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BRITISH AMERICAN TOBACCO v.

JOSE ISIDRO CAMACHO


GR No. 163583 – 20 August 2008 – Ynares-Santiago

FACTS:
1. 2001: British American Tobacco (petitioner) introduced into the market Lucky Strike Filter, Luck
Strike Lights, and Lucky Strike Menthol Lights cigarettes, with a suggested retail price of P9.90 per
pack.
 Pursuant to Sec. 145 (c), the Lucky Strike brands were initially assessed the excise tax at
P8.96 per pack.
2. 2003: RR 9-2003 amended RR 1-97 by providing, among others, a periodic review every two years
or earlier of the current net retail price of new brands and variants thereof for the purpose of
establishing and updating their tax classification.
 Pursuant thereto, RMO 6-2003 was issued prescribing the guidelines and procedures in
establishing current net retail prices of new brands of cigarettes and alcohol products.
3. Aug. 2003: Subsequently, RR 22-2003 was issued to implement the revised tax classification of
certain new brands introduced in the market after 1 January 1997, based on the survey of their
current net retail price.
 The survey revealed that Lucky Strike Filter, Lucky Strike Lights and Lucky Strike Menthol
Lights are sold at the current net retail price of P22.54, 22.61 and 21.23, per pack,
respectively.
4. CIR (respondent) thus recommended the applicable tax rate of P13.44 per pack.
5. Petitioner then filed before the RTC a petition for injunction with prayer for the issuance of a TRO
and/or a WPI, seeking to enjoin the implementation of Sec. 145 of the NIRC, RR 1-97, 9-2003, 22-
2003 and RMO 6-2003 on the ground that they discriminate against new brands of cigarettes, in
violation of the equal protection and uniformity provisions of the Constitution.
6. CIR filed an opposition.

RTC: denied the application for TRO, holding that the courts have no authority to retrain the collection of
taxes but issued a WPI to enjoin the implementation of the subject issuances.

7. CIR filed an MR. On the hearing, it was stipulated that the only issue in this case is the
constitutionality of the assailed law, order, and regulations.

RTC: lifted the WPI.

8. Petitioner then brought the case directly with the SC on a pure question of law.
9. Fortune Tobacco Corporation and 3 other manufacturers of cigarette brands intervened and
claimed, among others, that the challenge to the validity of the BIR issuances should have been
brought by petitioner before the CTA and not the RTC because it is the CTA which has exclusive
appellate jurisdiction over decisions of the BIR in tax disputes.

ISSUE: W/N petitioner should have brought the petition before the CTA rather than the RTC.

HELD: RTC has jurisdiction.


The jurisdiction of the Court of Tax Appeals is defined in Republic Act No. 1125, as amended by Republic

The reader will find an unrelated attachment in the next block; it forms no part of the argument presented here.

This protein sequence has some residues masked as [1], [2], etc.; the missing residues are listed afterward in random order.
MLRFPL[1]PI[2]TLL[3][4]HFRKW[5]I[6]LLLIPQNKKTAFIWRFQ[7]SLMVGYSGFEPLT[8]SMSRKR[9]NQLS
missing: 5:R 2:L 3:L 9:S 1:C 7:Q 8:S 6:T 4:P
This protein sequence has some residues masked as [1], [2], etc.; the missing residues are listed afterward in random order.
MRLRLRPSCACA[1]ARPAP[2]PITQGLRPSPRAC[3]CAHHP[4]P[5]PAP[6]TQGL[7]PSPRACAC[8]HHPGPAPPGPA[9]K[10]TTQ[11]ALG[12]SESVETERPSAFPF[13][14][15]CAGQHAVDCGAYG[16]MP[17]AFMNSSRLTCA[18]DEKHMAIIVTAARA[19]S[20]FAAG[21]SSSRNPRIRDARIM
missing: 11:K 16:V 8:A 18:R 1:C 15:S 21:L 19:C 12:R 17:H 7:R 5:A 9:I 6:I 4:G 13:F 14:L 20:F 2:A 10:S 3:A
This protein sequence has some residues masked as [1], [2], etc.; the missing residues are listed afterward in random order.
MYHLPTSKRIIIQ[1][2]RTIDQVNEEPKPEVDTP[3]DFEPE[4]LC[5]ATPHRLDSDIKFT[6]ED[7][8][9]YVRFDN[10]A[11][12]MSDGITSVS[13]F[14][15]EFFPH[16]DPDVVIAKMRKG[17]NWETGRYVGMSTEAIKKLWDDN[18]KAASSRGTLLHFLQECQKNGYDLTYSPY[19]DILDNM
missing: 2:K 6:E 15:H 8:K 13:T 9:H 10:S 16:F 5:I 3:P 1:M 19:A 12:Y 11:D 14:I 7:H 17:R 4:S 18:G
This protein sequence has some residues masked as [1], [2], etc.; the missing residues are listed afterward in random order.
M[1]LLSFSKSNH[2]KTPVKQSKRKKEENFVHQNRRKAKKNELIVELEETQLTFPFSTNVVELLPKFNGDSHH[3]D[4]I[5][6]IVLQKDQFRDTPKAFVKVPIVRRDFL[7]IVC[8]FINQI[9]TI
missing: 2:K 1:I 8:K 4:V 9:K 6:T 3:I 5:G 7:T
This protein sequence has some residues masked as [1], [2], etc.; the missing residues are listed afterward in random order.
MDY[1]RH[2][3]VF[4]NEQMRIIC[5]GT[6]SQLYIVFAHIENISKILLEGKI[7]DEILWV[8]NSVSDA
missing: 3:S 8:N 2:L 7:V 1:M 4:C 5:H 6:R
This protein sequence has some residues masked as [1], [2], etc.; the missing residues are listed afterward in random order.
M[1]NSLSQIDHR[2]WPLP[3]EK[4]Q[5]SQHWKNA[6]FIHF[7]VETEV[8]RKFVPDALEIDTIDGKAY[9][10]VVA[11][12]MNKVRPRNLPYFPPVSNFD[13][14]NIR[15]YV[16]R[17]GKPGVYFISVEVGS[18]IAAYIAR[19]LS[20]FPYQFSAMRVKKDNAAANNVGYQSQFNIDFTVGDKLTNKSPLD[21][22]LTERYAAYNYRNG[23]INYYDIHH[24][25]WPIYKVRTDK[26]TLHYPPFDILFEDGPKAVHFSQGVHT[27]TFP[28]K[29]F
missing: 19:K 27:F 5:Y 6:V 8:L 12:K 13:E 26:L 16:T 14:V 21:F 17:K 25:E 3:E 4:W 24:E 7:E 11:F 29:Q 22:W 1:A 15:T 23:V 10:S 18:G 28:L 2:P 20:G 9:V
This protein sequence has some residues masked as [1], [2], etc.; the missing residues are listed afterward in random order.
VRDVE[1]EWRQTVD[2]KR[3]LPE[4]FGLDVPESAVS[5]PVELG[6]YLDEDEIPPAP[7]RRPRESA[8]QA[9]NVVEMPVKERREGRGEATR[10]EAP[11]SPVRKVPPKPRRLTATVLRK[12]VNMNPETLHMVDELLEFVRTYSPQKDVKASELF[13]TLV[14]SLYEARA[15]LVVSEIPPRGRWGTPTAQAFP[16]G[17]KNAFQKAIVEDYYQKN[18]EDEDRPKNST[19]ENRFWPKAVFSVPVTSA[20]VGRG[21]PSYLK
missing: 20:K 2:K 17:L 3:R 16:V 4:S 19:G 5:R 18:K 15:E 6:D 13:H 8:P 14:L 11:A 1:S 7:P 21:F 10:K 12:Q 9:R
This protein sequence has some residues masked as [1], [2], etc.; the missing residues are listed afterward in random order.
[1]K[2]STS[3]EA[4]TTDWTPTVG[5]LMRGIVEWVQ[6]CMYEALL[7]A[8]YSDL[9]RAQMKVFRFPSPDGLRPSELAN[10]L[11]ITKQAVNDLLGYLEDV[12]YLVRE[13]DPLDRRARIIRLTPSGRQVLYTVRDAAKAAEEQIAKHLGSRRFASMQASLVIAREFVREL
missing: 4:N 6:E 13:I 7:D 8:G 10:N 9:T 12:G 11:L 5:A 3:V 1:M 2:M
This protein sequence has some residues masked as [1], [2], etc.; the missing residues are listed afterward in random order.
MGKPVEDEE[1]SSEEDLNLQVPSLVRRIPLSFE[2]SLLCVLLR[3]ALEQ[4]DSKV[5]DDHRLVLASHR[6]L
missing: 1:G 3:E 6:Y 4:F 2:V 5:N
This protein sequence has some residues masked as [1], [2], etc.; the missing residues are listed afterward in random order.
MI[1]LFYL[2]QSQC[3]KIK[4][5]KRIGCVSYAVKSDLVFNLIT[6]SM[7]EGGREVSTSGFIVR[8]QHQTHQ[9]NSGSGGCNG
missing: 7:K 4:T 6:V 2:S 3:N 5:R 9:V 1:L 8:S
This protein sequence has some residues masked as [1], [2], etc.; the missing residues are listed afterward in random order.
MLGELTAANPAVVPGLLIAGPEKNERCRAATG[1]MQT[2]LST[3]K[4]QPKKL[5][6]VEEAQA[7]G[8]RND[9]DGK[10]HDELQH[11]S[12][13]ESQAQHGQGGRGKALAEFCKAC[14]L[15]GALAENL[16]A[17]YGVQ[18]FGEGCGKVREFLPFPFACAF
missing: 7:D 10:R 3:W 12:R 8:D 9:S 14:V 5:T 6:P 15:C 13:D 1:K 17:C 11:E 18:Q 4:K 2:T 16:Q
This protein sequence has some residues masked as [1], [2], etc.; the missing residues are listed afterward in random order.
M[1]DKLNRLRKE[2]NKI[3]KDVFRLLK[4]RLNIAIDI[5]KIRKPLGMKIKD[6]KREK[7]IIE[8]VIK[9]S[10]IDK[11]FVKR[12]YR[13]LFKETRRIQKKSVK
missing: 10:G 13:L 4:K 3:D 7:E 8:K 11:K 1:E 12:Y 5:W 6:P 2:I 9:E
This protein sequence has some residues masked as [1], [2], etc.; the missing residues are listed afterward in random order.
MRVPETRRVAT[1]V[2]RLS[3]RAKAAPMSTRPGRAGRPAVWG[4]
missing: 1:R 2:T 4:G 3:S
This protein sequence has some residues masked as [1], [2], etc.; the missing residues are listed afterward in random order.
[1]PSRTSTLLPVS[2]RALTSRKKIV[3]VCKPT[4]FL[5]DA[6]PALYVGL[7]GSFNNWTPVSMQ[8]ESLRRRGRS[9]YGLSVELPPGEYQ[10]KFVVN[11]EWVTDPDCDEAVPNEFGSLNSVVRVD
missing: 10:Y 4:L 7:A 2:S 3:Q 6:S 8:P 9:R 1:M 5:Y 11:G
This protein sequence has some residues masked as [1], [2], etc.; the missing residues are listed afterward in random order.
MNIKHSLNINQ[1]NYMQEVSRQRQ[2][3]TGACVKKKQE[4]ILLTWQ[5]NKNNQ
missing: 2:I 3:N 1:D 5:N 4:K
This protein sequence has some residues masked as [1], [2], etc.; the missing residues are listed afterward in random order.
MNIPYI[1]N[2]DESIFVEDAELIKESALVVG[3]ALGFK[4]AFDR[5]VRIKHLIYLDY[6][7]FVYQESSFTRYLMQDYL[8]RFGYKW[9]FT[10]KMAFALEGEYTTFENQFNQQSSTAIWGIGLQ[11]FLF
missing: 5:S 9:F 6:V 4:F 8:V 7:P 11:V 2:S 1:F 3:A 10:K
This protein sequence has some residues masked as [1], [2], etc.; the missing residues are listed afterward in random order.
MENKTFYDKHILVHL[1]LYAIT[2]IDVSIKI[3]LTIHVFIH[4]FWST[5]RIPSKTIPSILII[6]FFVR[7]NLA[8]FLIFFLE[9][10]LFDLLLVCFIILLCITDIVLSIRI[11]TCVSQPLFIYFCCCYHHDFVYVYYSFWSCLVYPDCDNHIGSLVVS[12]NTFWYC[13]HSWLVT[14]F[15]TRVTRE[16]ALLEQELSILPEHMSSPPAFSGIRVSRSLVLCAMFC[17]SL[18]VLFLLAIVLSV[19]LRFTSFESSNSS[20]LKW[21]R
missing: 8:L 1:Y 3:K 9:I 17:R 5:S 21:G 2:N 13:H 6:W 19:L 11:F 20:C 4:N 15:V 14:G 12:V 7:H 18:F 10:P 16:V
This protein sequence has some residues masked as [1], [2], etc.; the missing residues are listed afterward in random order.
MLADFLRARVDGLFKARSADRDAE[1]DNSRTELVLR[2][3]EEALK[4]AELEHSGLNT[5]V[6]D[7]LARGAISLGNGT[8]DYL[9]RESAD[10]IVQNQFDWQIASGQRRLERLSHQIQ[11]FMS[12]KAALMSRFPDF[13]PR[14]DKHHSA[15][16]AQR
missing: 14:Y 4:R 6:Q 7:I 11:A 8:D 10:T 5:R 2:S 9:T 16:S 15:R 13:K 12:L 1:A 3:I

Act No. 9282. Section 7 thereof states, in pertinent part:

“Sec. 7. Jurisdiction.—The CTA shall exercise: a. Exclusive appellate jurisdiction to review by appeal, as herein provided:
1. Decisions of the Commissioner of Internal Revenue in cases
involving disputed assessments, refunds of internal revenue taxes, fees or other charges, penalties in relation thereto, or
other matters arising under the National Internal Revenue or other laws administered by the Bureau of Internal Revenue;
2.Inaction by the Commissioner of Internal Revenue in cases involving disputed assessments, refunds of internal revenue
taxes, fees or other charges, penalties in relations thereto, or other matters arising under the National Internal Revenue
Code or other laws administered by the Bureau of Internal Revenue, where the National Internal Revenue Code provides
a specific period of action, in which case the inaction shall be deemed a denial; x x x.”

While the above statue confers on the CTA jurisdiction to resolve tax disputes in general, this does not
include cases where the constitutionality of a law or rule is challenged. Where what is assailed is the
validity or constitutionality of a law, or a rule or regulation issued by the administrative agency in the
performance of its quasi-legislative function, the regular courts have jurisdiction to pass upon the same.
The determination of whether a specific rule or set of rules issued by an administrative agency
contravenes the law or the constitution is within the jurisdiction of the regular courts. Indeed, the
Constitution vests the power of judicial review or the power to declare a law, treaty, international or
executive agreement, presidential decree, order, instruction, ordinance, or regulation in the courts,
including the regional trial courts. This is within the scope of judicial power, which includes the authority
of the courts to determine in an appropriate action the validity of the acts of the political departments.
Judicial power includes the duty of the courts of justice to settle actual controversies involving rights which
are legally demandable and enforceable, and to determine whether or not there has been a grave abuse
of discretion amounting to lack or excess of jurisdiction on the part of any branch or instrumentality of
the Government.

The petition for injunction filed by petitioner before the RTC is a direct attack on the constitutionality of
Section 145(C) of the NIRC, as amended, and the validity of its implementing rules and regulations. In fact,
the RTC limited the resolution of the subject case to the issue of the constitutionality of the assailed
provisions. The determination of whether the assailed law and its implementing rules and regulations
contravene the Constitution is within the jurisdiction of regular courts. The Constitution vests the power
of judicial review or the power to declare a law, treaty, international or executive agreement, presidential
decree, order, instruction, ordinance, or regulation in the courts, including the regional trial courts.
Petitioner, therefore, properly filed the subject case before the RTC.